Should Regulators Strengthen Car Safety Rules?

Recent news reports have been everything but encouraging to car safety advocates.

The increase in the number of auto recalls has been concerning safety advocacy groups that have always urged manufacturers to focus on boosting their vehicle’s safety features. Stories involving major automakers knowing about risks linked to their vehicles for a long time before they decided to launch recalls do not help to boost the public’s confidence in the involved brands, making it difficult for them to make their case also before safety advocates.

The recent wave of recalls involving vehicles fitted with air bags that could exposed occupants to deadly personal injury risks has also added a dent in the public’s confidence in major automakers, especially after it was reported that the National Highway Traffic Safety Administration allowed such companies to issue regional recalls to have the air bag issue addressed instead of simply recalling all vehicles that were fitted with the potentially defective parts.

The air bag issue was first identified by the Japanese company that produced the modules. According to the reports, the firm found systemic problems with some of their air bags back in 2004. That was the first time an air bag exploded during its deployment. The company then decided to perform secret tests of 50 air bag systems that had been gathered from scrap yards. The results were not very encouraging. According to the reports, the results indicated that the Takata air bags were likely to explode.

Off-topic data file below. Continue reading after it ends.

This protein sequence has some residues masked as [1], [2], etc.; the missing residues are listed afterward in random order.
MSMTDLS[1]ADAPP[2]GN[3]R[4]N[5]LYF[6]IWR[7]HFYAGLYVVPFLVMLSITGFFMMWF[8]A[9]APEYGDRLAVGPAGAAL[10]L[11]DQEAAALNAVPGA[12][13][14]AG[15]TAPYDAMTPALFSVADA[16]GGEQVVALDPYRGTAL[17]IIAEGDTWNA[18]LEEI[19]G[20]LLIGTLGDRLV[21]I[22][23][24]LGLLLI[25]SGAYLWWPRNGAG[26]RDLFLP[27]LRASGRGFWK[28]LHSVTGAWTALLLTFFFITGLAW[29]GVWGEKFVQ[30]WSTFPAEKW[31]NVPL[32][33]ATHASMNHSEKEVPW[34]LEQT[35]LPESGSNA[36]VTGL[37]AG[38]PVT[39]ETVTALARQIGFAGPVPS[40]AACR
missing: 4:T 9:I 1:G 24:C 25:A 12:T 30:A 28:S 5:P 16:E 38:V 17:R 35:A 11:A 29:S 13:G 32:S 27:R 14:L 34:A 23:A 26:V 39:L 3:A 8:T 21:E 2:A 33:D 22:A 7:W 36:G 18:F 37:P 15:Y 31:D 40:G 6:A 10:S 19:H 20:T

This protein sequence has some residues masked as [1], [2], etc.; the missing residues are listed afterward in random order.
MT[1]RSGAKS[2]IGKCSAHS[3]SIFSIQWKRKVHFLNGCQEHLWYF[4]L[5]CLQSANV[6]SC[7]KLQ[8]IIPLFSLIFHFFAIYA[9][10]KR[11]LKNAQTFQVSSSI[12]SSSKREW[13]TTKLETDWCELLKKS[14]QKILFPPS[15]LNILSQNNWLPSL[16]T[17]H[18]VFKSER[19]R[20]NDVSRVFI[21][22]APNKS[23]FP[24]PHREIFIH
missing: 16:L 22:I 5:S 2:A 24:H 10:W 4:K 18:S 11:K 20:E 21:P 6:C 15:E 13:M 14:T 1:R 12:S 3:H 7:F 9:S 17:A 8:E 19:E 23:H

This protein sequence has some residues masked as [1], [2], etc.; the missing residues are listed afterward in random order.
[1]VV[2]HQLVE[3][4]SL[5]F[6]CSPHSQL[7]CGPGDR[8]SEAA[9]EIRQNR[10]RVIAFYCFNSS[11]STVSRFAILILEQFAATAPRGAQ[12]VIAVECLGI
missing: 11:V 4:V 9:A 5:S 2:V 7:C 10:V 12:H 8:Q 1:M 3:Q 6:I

Many employees decided to design fixes to the issues that were causing the explosions, but all of their work and results gathered by the tests were in vain. According to the reports, they were soon ordered to stop what they were doing and destroy all of the evidence that the company had ever carried out any of those tests.

According to Takata, once they began being questioned about the issues, they answered by blaming the failures on the weather, not the product’s design. According to the company, those vehicles had been fitted with air bags that had been taken from vehicles impacted by heat or rain.

The risks associated with the impacted air bags are all associated with the inflators inside the modules exploding while being deployed. The rupture of the inflators end up sending shards of metal into the vehicle’s occupants, increasing the risks of serious and even deadly personal injury. The problem led to a recall that affected 14 million vehicles manufactured by 11 different car makers. At least three different incidents involving the air bags exploding resulted in deaths. The firm has stated that up to this moment, 139 complaints involving personal injuries have also been associated with the air bags.

Safety experts are urging regulators to look into all of these problems in order to ensure that automakers are following certain procedures to ensure their consumers’ safety.

If you’re interested in learning more about the air bag issue and how safety advocates are urging the regulators to have the problem addressed, follow this link.


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